Todd Day organized the first Virginia rarity roundup in Northampton County in 2002, and continued to do so on and off until 2016, when James Fox and Matt Anthony took over.  The rarity roundup encourages birders to thoroughly survey Northampton County, arguably the best county for birding in the state, during November, which is prime time for vagrant birds.  This sort of organized hunt is unique in that it encourages birders to cover all areas equally, including random roads, fields, and woodlands, which visiting birders usually wouldn’t give much attention to.  Matt Anthony thinks it’s important to emphasize this approach to rarity finding.  As he says, “obviously a rarity can turn up anywhere.”  Matt also particularly appreciates the community aspect of the roundup, trying to involve teams from all over the state and organizing a “tally rally” dinner at the end of the day.  This year, birders traveled from all over Virginia to participate, including teams from Northern Virginia, Charlottesville, Williamsburg, and as far away as Montgomery County.   

Many great rarities have been found over the years during the Virginia rarity roundup, including white-winged dove, western tanager, western kingbird, sandhill crane, ash-throated flycatcher and Harris’s sparrow.  Sparse but regular migrants such as cave swallow, golden eagle, clay-colored sparrow, snow bunting and lark sparrow are also sometimes found.

For the rarity roundup, Northampton County is split up into small territories, each of which is assigned to a team.  My team, Andrew Rapp, Theo Staengl and myself, got the Eastern Shore of Virginia National Wildlife Refuge territory, which makes up the southeast corner of Northampton County.  

We started at dawn at the end of the furthest south road in our territory — Ramp Road.  To the south and east we looked out through the half light on expanses of salt marsh and scattered islands.  A clapper rail called loudly from a nearby clump of marsh grasses.  Wood ducks and mallards flew overhead.  A northern harrier hunted over the marsh.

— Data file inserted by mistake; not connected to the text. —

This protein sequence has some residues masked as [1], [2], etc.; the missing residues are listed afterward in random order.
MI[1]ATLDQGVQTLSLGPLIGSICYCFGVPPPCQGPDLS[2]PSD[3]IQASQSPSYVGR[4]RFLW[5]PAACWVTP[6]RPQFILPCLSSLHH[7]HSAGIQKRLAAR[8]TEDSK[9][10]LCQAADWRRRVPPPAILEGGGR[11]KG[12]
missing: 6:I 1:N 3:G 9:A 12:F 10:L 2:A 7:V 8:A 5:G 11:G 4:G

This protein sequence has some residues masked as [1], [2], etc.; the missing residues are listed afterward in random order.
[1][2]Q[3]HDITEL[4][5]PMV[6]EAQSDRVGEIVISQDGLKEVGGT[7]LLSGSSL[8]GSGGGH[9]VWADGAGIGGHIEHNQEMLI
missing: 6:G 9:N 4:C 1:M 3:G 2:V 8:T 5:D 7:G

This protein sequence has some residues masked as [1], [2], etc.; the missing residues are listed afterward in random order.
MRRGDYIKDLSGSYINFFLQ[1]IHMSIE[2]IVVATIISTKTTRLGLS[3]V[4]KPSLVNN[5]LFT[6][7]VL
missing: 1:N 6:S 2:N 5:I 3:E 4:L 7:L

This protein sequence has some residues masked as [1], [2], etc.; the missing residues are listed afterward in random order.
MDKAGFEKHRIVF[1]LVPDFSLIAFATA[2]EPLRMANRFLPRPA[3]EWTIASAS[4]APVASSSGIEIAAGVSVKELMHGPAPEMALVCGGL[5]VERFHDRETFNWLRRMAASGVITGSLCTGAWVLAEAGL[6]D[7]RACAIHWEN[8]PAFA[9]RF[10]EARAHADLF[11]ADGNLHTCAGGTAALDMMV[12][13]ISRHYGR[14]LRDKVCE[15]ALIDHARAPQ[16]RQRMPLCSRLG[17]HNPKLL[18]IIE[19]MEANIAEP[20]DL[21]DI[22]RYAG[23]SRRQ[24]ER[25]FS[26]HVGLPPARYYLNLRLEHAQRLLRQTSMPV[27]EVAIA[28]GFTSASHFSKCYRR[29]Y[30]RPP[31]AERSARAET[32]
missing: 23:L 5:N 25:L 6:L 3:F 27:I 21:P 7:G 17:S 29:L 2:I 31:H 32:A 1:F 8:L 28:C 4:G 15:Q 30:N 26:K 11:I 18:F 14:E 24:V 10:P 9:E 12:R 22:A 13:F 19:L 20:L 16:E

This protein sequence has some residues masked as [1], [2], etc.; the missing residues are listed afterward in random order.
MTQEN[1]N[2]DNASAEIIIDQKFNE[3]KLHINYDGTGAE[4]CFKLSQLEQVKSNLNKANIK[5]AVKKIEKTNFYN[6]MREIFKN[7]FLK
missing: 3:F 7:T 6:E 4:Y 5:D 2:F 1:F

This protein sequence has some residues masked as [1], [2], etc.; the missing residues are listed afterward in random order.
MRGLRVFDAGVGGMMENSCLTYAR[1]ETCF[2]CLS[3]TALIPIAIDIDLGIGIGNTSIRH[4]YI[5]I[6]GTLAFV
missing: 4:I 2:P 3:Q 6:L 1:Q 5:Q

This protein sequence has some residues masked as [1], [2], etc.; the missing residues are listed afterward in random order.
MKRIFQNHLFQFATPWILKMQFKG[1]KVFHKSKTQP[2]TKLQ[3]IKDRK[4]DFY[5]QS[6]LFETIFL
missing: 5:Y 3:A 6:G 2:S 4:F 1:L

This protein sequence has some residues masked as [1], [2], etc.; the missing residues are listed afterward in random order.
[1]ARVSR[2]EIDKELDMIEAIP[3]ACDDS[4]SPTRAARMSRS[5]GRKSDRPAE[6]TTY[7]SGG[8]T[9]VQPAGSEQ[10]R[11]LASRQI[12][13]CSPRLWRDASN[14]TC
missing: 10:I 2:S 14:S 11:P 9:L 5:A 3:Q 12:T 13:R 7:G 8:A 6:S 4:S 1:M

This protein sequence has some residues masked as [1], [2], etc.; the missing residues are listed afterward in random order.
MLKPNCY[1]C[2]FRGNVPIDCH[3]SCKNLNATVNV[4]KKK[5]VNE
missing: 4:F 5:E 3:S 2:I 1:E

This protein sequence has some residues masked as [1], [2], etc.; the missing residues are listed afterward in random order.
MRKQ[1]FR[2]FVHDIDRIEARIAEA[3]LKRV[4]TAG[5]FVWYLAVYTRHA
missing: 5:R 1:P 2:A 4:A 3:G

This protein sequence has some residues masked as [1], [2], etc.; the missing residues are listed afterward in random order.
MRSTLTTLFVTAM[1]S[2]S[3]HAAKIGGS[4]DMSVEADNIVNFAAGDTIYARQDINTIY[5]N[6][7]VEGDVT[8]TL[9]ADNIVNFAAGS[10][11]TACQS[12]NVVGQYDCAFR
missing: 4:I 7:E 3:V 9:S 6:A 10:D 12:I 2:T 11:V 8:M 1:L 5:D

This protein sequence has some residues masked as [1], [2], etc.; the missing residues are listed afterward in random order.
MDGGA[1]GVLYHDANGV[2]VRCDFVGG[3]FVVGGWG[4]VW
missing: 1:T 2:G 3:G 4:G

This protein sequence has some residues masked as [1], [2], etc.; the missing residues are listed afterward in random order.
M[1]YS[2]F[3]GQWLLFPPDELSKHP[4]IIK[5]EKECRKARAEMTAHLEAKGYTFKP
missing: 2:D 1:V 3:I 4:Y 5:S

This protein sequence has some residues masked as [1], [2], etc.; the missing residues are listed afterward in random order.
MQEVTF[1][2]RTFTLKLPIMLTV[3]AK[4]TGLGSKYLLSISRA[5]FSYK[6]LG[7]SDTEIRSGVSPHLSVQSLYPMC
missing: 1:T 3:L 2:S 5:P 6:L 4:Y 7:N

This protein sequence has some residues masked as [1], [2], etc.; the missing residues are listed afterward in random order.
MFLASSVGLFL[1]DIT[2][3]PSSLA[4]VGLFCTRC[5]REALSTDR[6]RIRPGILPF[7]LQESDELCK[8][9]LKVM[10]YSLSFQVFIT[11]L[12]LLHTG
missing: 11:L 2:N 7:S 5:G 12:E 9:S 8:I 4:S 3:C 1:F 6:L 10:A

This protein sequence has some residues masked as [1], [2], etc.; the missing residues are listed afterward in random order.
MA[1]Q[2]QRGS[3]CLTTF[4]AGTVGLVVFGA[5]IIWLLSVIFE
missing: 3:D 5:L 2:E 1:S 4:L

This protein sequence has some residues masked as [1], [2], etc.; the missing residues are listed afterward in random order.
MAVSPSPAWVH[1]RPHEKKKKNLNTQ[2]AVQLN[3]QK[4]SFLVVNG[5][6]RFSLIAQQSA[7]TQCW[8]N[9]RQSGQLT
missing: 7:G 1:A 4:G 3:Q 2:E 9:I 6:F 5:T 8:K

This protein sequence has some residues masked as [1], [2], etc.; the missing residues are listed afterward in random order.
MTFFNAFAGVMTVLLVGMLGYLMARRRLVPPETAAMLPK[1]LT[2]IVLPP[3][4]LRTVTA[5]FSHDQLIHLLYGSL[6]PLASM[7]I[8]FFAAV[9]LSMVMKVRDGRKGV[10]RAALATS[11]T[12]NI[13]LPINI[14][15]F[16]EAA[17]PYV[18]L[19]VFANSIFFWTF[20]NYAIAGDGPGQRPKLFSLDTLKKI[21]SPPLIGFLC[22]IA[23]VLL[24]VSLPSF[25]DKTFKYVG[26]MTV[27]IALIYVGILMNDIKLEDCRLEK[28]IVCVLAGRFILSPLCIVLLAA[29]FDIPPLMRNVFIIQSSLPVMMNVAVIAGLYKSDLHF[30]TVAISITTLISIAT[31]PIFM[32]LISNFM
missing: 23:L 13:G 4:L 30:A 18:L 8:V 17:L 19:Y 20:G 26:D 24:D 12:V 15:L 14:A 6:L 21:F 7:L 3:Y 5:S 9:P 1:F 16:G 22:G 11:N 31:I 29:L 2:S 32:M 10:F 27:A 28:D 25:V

By the time it was light enough to see well, Andrew arrived, and we waded out into the salt marsh in search of sparrows and wrens.  Several species of sparrows inhabit Virginia’s coastal marshes during the winter, primarily Nelson’s, saltmarsh and seaside.  All three of these sparrows have an extremely annoying habit of hiding deep in the marsh grasses where they can’t be seen, then suddenly taking flight only to plop back down under cover.  The difficulty in seeing them combined with the fact that Nelson’s and saltmarsh look rather similar, can make them challenging to identify.  We flushed a couple of sparrows, including a Nelson’s.  We also heard a marsh wren chipping.  When we got back to the parking lot, we saw the first two of the many, many sharp-shinned hawks we would see that day fly overhead.  Further down the road, we plunged back into the marsh, this time with more success.  We managed to herd a little flock of sparrows between the three of us, and get good enough view to confirm that we had two Nelson’s and a saltmarsh.  We even got photos, although they were pretty terrible.  

090A7069_edited-1.JPG

Nelson’s Sparrow (Ammodramus nelsoni)

We birded the rest of Ramp Road, slowly making our way up to the main body of the Eastern Shore of Virginia National Wildlife Refuge.  We had hooded mergansers and lesser scaup on a pond, and flocks of willets and greater yellowlegs flying over the marsh.  Once we got up into a more forested area, we heard red-breasted and brown-headed nuthatches, as well as a house wren and several gray catbirds. 

We drove slowly along Hallett Circle, the main road of the Refuge, listening for bird activity.  The vegetation around us was dense and scrubby, perfect habitat for all manner of songbirds, including — we hoped — rare flycatchers like western kingbird or ash-throated flycatcher.  We stopped and got out of the car when we encountered a large flock of yellow-rumped warblers.  A gray catbird, brown thrasher, winter wren and palm warbler were all we could find mixed in.  Sharp-shinned and Cooper’s hawks continued to migrate overhead in large numbers.  One was almost always visible in the sky.  We also saw several migrant red-tailed and red-shouldered hawks.  On the butterfly trail, we had our first unusual birds of the day, a blackpoll warbler and a white-eyed vireo.  Both of these are just late migrants, not the really rare birds that the roundup was targeting, but still very interesting finds.  We watched them forage with palm and yellow-rumped warblers in fennel stalks for some time before continuing on.

090A7264_edited-1.JPG

Ash-throated Flycatcher (Myiarchus cinerascens)